**ABSTRACT:**

The idea of this talks is the promote an idea which grew out of the experiences of a person educated in Abstract Harmonic Analysis and has turned into an application oriented mathematicians who likes to carry out experimental work, develop algorithms, and connect concepts from functional analysis with concrete models: CONCEPTUAL HARMONIC ANALYSIS goes beyond the view-point of AHA (Abstract Harmonic Analysis). CHA (computational harmonic analyis or Fourier analysis) is concerned with the question of finding efficient implementations of e.g. the DFT (discrete Fourier transform), in the form of FFT or even more recently FFTW (as built into MATLAB). AHA allows to explain the analogy between the discrete, the periodic and the general case, but it does not help to explain the approximation of one by the other.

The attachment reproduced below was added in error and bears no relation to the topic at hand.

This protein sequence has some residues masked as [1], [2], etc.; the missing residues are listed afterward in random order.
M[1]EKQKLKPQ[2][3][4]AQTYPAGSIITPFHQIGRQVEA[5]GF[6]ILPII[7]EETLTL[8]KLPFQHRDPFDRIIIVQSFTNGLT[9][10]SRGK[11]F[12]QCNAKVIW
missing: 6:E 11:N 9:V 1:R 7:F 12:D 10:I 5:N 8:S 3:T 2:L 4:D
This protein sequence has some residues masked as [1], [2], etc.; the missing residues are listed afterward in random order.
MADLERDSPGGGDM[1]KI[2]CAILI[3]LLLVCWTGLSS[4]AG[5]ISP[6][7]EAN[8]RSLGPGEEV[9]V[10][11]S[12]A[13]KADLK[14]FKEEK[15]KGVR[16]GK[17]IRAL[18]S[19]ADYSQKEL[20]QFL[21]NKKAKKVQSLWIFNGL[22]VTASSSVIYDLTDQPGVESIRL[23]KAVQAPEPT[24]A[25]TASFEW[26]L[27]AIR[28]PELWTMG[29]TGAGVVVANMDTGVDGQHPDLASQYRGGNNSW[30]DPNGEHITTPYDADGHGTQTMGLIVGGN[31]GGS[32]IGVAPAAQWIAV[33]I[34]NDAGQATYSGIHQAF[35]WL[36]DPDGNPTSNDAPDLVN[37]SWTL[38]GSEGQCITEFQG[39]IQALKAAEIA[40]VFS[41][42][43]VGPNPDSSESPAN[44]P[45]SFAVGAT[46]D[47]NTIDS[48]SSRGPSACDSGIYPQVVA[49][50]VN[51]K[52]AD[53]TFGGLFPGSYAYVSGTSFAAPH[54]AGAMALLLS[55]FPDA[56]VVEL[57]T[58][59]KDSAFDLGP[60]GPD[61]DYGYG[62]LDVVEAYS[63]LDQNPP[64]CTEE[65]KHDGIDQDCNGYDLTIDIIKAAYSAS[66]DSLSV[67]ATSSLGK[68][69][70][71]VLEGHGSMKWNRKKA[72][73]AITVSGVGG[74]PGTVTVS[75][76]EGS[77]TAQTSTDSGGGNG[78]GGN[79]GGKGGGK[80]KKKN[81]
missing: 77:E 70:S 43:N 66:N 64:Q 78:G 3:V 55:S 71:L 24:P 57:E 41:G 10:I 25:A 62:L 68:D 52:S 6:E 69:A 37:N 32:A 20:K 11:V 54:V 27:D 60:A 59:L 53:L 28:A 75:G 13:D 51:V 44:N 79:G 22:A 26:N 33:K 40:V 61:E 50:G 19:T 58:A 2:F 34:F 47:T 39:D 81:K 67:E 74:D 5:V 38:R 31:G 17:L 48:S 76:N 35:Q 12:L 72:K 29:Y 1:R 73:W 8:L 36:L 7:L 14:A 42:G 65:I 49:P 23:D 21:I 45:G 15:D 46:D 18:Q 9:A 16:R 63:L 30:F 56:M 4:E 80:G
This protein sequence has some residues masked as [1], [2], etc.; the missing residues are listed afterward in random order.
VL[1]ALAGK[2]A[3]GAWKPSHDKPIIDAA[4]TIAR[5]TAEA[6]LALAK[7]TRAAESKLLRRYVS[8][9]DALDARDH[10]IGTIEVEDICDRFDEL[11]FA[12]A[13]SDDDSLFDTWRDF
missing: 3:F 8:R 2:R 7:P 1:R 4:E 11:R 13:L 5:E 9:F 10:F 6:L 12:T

The talk will raise some fundamental questions which arise in this context, often not even perceived as problems by the engineering community (working completely in the finite dimensional setting) or the pure mathematicians or physicists who have no problem to juggle with integrals.

The buzzword is ``structure preserving approximation'', which is a blend of numerical analysis, numerical linear algebra, function spaces, functional analysis, AHA, and so-called time-frequency analysis and Gabor analysis.

As time permits the lecture will state not only questions and problems but will also show a few first good examples where suitable function spaces allow to quantify the level of approximation. The corresponding modulation spaces have been introduced by the speaker around 1983 and allow an approach to distribution theory, starting from the Riemann integral only, using basic functional analysis.